Unit 3: The State and the People: Change and Continuity
British Monarchy: the Crisis of State, 1642–1689
This unit promotes an understanding of change and continuity over a period of 47 years. Through the study of key events in depth, for example the regicide, candidates will be able to demonstrate an understanding of the interrelationship of individuals such as Charles I and Oliver Cromwell, as well as ideas like millenarianism and republicanism. Candidates will also examine other factors such as the role of religion and political radicalism and their relative importance to the processes of change and consolidation in the context of the relationship between state and people. Additionally, as a result of the study of the period as a whole, candidates will be able to explain the major political and religious issues in the context of how the nature of monarchy, parliament and the authority of the state developed within the period.
Autumn Half Term 1
From Monarchy to Republic, 1642–1653
- The personality and policies of Charles I and reasons for the defeat of the Royalist cause, 1642–1646; Charles I and the failure of attempts to reach a settlement, 1646–1649
- Parliamentary factionalism and the politicization of the New Model Army; the ideas and influence of the Levellers and Diggers; military opposition to Parliament, 1646–1649
- Radical religious groupings: Fifth Monarchists and Ranters; Presbyterianism and independency
- The establishment of the Rump Parliament and the Commonwealth; its failures and Cromwell’s reasons for its dissolution
- The parliament of the Saints: reasons for its creation, its failures and the decision to abandon it
Autumn Half Term 2 + Spring Half Term 1
From Republic to Monarchy, 1653–1667
- Cromwell as Lord Protector and theories of government; Republican, Royalist and military opposition to the Protectorate and Cromwell; the influence of radical religious groupings, including the Fifth Monarchists and Quakers; ideas of religious toleration; reactions to the rule of the Major Generals; Cromwell’s foreign policy, including overseas trade and the use of sea power
- Republican divisions, 1658–1660; the failure of republicanism and the Restoration Settlement, 1658–1667
- Charles II and royal government to 1667; the role of Clarendon; Charles II’s relations with France and the Netherlands; the Second Dutch War; religious policies of Charles II, 1660–1667; the failure of opposition to Charles II, 1660–1667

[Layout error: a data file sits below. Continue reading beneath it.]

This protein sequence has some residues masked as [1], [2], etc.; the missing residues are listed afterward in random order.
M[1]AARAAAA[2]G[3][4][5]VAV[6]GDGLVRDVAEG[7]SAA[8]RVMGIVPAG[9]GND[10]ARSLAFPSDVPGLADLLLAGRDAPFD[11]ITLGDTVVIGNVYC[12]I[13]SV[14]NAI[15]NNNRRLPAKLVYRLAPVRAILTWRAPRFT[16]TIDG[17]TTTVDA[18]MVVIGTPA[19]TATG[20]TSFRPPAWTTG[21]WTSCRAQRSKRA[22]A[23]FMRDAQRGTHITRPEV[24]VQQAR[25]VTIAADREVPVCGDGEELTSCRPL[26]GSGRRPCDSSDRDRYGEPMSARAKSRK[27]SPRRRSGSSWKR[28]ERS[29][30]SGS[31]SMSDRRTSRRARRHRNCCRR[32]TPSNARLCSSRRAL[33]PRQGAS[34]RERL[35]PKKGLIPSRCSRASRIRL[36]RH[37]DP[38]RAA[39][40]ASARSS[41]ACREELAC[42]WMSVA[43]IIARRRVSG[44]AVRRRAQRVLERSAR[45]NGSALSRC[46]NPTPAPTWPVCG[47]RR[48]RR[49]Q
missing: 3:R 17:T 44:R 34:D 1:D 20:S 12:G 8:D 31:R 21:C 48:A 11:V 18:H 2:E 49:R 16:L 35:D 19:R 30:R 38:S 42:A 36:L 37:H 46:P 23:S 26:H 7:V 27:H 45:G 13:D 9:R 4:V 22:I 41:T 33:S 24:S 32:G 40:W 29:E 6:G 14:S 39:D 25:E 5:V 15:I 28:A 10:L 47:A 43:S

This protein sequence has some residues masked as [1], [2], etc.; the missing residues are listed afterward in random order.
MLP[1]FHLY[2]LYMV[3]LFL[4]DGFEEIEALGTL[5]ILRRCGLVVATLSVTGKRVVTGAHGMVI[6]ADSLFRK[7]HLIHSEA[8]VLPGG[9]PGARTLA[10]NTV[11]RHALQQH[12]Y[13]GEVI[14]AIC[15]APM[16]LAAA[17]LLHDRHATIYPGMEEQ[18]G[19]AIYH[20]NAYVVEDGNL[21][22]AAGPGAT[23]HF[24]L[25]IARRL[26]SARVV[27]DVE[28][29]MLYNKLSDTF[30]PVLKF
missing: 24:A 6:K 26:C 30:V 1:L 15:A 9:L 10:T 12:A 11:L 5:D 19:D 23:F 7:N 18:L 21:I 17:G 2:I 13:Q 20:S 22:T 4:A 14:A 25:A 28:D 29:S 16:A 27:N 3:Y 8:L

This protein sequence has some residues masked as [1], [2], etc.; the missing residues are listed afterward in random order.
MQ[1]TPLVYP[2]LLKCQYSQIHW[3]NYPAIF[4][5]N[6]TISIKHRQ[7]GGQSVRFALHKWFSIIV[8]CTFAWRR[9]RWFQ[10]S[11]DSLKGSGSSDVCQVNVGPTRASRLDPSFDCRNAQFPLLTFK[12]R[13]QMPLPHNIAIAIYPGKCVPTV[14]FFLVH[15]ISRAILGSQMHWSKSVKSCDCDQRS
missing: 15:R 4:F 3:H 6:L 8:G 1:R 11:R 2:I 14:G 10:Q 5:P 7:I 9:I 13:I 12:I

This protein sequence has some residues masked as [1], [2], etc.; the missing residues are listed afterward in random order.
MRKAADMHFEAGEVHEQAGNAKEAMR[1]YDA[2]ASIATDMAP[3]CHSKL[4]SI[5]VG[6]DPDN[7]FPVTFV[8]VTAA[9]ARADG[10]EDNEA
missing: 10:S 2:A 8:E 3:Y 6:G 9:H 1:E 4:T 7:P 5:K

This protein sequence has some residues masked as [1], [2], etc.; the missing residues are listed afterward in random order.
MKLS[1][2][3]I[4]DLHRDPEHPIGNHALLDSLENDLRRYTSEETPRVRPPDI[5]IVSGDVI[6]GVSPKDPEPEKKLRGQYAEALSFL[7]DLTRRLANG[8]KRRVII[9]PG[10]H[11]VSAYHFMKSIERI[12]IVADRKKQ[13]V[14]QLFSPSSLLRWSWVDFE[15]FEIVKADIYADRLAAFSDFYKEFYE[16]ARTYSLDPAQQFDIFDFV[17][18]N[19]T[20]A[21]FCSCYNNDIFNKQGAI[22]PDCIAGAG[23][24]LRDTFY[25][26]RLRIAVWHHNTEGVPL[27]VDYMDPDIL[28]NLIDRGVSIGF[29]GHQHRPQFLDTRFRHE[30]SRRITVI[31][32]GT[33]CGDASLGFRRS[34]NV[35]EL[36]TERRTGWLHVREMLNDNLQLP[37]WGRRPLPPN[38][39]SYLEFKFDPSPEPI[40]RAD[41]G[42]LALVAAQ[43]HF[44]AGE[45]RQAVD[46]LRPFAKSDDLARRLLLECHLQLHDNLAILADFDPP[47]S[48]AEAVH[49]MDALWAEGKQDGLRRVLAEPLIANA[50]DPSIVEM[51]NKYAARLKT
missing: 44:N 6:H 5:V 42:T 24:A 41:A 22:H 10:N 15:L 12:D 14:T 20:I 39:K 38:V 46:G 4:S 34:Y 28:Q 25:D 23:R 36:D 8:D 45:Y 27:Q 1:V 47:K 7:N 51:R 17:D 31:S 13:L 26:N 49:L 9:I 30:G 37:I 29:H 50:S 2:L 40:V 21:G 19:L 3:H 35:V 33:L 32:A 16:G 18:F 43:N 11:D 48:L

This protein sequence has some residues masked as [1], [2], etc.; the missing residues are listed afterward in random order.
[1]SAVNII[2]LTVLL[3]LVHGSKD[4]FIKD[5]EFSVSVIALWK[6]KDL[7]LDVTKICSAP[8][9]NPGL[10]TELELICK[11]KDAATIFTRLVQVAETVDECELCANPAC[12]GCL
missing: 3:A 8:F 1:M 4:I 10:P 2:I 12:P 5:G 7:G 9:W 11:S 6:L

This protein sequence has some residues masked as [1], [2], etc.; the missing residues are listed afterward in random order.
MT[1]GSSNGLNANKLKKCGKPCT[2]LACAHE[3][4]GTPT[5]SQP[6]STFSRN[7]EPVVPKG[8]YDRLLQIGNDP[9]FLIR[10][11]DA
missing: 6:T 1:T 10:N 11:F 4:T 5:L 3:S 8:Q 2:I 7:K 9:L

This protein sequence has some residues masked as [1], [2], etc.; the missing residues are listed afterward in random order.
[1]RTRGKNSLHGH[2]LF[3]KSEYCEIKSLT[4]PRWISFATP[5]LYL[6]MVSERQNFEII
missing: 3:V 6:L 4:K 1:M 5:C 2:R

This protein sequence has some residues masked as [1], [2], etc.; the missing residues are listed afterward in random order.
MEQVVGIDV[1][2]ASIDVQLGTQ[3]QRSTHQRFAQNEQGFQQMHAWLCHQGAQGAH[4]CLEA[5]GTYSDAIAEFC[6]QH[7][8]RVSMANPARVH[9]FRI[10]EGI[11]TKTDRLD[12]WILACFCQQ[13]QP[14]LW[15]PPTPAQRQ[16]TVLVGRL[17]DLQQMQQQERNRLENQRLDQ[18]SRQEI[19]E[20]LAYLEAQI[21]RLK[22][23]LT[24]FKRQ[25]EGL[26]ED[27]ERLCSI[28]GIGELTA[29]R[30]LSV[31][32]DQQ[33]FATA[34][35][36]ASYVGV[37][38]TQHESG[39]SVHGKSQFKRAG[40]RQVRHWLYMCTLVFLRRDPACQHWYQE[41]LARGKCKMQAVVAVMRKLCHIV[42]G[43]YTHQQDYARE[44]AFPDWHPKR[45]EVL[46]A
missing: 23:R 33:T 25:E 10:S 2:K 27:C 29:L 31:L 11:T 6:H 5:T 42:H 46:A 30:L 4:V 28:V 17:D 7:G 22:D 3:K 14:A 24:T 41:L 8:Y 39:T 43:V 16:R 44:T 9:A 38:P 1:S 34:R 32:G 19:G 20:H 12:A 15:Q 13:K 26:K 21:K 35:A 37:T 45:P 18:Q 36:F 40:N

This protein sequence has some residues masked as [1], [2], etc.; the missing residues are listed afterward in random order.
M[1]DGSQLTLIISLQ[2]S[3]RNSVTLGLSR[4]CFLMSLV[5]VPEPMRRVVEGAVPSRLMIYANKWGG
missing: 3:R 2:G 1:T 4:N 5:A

Spring Half Term 2
The Consolidation of Charles II’s Rule, 1667–1678
- The role of key personalities: Charles II and his ministers; relations between Crown and Parliament, including issues of finance
- The clash between Court and Country – the emergence of Tories and Whigs; continuing support for Republicanism
- Divisions between Anglicans and Dissenters; the impact of the Test Act
- Charles II’s relations with France and the Netherlands
Summer Half Term 1
Succession Crisis and ‘Glorious Revolution’, 1678–1689
- Charles II, 1678–1685: the Exclusion Crisis and reasons for its failure; his growing absolutism
- James II, his personality and aims; political and religious opposition to him and the crisis of 1688–1689
- The ‘revolution’ of 1689 and the position and power of monarchy
Summer Half Term 2
Candidates will be given time to undertake a period of revision and examination preparation. On all units of study candidates should be able to discuss these areas critically and produce synoptic essays
Unit 4: Historical Enquiry Coursework
Candidates will be required to submit a Historical Enquiry, based on the investigation of a historical issue. The principal characteristics of this are that:
Autumn Term + Spring Term + Summer Term 1
- The work is that of an individual working within a framework that is specified by AQA
- The work is based on a historical investigation and demonstrates some awareness of historiography
- A range of sources is considered and evaluated
- The topic chosen must arise from the study of, and be placed in the context of, 100 years
- Synoptic understanding is demonstrated by studying an issue over 100 years
- The enquiry is presented in essay format and written in continuous prose.
- The entry of candidates for the Historical Enquiry is conditional, in the case of school and college candidates, on the centre providing the necessary supervision and authentication of coursework.
- The history of Ireland and the “Irish problem” will be focus of the essay from a choice of seven.
Summer Half Term 2
Candidates will now be given additional time to revise for unit having now submitted their finished coursework.